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hope for churches in stress


In our throwaway society, it is often easier (and less expensive) to replace an item than to repair it. Sometimes, we approach stressed or broken relationships in the same way.

The biblical directive, of course, is to strive to repair relationships (Mt. 5:23-24; Lk. 12:58).

The words themselves are simple. The practice of confession, repentance, asking and granting forgiveness can be stated in plain, unadorned language:

I was wrong to . . . [name the offense].

I don’t want to do it again.

Will you forgive me?

Yes, I forgive you.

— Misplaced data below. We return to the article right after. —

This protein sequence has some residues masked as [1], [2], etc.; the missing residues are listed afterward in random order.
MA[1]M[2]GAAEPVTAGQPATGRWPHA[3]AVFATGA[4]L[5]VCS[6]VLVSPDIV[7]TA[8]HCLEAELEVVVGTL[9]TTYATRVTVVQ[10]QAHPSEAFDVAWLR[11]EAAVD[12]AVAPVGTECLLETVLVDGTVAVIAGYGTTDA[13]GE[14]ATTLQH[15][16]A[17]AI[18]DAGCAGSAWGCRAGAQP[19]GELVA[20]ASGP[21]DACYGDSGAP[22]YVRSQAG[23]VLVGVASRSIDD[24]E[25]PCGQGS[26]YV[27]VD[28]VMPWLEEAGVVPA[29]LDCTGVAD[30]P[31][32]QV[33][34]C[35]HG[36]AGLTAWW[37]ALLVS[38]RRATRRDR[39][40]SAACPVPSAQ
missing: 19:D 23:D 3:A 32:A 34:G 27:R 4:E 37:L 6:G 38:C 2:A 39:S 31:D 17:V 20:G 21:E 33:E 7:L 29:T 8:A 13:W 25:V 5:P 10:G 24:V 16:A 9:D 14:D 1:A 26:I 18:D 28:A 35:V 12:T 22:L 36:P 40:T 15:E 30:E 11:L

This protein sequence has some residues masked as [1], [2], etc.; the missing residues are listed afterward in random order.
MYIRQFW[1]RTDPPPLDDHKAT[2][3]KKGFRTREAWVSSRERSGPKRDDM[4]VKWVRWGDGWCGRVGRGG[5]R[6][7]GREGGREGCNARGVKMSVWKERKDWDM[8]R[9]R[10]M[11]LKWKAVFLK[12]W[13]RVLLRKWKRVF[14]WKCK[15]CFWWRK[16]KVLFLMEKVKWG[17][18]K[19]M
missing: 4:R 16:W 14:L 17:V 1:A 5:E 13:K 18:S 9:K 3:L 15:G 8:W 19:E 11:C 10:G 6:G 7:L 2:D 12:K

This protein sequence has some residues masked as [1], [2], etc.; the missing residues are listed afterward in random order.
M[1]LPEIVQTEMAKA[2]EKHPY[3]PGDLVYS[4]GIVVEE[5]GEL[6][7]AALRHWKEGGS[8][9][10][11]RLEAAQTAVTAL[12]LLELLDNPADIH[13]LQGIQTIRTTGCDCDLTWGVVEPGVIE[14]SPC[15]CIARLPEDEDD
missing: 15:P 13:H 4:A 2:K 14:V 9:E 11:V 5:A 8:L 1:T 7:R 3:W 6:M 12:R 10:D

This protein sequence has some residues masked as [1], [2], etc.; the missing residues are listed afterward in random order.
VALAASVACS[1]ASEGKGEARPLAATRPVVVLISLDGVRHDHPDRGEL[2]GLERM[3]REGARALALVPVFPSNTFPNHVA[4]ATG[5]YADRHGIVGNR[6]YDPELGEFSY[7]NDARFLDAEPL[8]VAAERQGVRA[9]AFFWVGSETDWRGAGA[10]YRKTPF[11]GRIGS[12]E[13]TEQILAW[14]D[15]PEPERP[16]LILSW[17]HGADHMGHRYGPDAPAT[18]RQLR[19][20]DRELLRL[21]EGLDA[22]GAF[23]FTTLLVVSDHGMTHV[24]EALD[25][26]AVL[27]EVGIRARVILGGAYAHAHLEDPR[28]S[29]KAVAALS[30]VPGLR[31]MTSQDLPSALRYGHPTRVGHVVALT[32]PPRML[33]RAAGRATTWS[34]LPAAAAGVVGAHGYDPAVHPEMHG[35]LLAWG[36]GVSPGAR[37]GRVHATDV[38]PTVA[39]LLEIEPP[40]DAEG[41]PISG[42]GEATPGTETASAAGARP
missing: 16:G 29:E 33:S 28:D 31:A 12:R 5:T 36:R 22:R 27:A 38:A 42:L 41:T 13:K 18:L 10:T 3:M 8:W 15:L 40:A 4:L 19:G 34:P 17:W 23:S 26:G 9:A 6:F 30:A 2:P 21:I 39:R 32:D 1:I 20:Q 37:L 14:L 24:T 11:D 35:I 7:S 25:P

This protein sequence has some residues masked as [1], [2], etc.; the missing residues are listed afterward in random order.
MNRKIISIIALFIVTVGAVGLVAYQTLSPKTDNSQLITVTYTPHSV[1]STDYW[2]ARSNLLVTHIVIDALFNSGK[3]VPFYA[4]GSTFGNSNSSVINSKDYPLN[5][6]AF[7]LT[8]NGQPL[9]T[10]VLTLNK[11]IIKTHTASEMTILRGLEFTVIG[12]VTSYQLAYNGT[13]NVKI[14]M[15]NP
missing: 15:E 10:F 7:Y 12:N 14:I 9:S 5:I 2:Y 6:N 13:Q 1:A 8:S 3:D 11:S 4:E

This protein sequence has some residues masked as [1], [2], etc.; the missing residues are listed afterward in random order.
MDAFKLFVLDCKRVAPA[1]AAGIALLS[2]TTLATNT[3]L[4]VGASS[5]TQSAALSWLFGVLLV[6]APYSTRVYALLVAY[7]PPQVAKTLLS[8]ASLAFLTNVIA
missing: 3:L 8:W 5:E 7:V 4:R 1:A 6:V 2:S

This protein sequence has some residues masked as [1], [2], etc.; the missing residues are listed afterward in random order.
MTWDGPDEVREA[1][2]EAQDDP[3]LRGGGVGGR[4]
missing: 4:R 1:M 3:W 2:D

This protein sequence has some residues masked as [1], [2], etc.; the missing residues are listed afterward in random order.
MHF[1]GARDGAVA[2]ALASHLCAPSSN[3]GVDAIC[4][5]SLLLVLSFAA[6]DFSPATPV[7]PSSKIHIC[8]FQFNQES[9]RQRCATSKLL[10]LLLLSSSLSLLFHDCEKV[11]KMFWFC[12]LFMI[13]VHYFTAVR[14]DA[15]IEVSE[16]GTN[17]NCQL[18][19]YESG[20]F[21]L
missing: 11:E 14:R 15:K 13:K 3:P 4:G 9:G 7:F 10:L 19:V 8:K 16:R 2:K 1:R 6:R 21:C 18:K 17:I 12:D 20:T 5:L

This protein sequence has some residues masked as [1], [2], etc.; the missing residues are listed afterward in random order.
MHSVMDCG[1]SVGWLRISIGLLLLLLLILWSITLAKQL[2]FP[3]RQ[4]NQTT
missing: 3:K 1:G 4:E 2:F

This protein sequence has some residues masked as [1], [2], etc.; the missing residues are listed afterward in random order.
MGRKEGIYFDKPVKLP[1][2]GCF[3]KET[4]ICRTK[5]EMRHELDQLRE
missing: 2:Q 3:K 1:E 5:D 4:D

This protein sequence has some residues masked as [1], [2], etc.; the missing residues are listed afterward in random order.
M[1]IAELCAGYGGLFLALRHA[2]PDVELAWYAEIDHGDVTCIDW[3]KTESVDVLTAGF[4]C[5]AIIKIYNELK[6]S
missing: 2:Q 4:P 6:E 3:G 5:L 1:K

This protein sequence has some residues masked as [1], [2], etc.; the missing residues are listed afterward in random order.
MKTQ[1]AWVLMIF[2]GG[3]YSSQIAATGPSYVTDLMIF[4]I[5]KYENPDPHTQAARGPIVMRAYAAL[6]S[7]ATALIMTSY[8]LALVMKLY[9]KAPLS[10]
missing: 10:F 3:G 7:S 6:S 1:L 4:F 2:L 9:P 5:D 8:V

When restitution is appropriate (Lk. 19:8), another question can be added to the sequence:

How can I make it up to you?

In actual practice, voicing these words is a struggle. It is hard to acknowledge wrongdoing. It damages the persona we have cultivated. It is a blow to our pride. Our internal resistance to exposure is powerful (Jn. 3:19-21).

In place of straightforward confession, we may try to justify bad behavior. We make excuses, downplay the offense, offer an explanation, or blame someone else. In authentic confession, however, we rigorously adhere to the rule: no ifs, ands, buts, or maybes.

Hard as it is, the biblical way to repair relationships is by direct, prompt, straightforward confession.

When relationships are repaired, we are ready to pray, worship, and participate in the Lord’s Supper (Jas. 5:16; Mt. 5:23-24; 1 Cor. 11:27-32). By these repairs we break through to righteousness, peace, and joy in the Holy Spirit (Rom. 14:17).

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